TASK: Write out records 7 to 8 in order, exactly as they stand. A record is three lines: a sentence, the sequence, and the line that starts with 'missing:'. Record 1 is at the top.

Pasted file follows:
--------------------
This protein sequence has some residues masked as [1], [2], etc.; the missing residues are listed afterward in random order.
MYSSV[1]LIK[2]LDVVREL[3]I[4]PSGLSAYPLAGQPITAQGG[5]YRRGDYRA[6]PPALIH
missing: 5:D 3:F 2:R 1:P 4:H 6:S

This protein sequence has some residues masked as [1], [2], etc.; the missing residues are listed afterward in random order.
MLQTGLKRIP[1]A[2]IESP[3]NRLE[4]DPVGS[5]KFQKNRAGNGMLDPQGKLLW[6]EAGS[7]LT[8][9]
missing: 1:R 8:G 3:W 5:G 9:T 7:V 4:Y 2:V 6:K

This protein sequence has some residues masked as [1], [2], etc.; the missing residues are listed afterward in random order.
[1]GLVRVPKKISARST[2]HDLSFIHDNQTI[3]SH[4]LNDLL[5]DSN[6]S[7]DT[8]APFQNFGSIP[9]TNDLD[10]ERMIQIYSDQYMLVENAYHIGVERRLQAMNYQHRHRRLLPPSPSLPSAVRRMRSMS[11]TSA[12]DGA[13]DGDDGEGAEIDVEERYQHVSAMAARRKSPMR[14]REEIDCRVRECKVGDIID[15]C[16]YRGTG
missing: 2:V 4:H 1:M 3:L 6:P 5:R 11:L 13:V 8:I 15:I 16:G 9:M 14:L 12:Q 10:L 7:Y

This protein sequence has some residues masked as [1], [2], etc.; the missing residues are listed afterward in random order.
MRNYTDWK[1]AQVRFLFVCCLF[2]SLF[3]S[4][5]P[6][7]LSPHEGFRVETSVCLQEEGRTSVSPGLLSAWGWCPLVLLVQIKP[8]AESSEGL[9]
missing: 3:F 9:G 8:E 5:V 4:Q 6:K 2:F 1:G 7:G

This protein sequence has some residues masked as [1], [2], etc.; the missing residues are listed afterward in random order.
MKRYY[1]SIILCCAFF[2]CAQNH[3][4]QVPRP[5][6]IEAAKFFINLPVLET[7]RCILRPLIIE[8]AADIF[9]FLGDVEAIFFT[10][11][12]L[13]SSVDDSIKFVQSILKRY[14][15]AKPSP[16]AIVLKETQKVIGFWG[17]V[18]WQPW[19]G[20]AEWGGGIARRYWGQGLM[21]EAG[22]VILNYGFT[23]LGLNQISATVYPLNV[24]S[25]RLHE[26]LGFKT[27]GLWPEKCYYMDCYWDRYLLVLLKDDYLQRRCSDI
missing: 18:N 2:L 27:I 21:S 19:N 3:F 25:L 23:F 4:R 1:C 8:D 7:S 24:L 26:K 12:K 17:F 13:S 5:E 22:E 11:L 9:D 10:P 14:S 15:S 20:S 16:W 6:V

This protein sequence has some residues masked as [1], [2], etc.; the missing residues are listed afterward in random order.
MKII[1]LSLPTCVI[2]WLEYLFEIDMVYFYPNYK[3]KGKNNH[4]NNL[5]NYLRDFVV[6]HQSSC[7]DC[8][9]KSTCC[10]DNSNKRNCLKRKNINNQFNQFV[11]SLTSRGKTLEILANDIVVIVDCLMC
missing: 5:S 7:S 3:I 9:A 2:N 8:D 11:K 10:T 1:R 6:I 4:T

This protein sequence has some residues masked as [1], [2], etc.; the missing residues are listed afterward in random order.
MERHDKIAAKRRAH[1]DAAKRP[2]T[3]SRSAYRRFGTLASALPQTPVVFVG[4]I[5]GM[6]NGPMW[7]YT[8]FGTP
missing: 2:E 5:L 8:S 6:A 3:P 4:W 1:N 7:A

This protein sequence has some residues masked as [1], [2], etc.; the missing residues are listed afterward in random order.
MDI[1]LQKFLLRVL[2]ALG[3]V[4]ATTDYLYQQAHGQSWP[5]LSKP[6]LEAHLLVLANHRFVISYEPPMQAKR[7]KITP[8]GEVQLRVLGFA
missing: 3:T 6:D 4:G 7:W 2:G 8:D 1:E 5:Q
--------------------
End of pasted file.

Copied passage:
This protein sequence has some residues masked as [1], [2], etc.; the missing residues are listed afterward in random order.
MERHDKIAAKRRAH[1]DAAKRP[2]T[3]SRSAYRRFGTLASALPQTPVVFVG[4]I[5]GM[6]NGPMW[7]YT[8]FGTP
missing: 2:E 5:L 8:S 6:A 3:P 4:W 1:N 7:A

This protein sequence has some residues masked as [1], [2], etc.; the missing residues are listed afterward in random order.
MDI[1]LQKFLLRVL[2]ALG[3]V[4]ATTDYLYQQAHGQSWP[5]LSKP[6]LEAHLLVLANHRFVISYEPPMQAKR[7]KITP[8]GEVQLRVLGFA
missing: 3:T 6:D 4:G 7:W 2:G 8:D 1:E 5:Q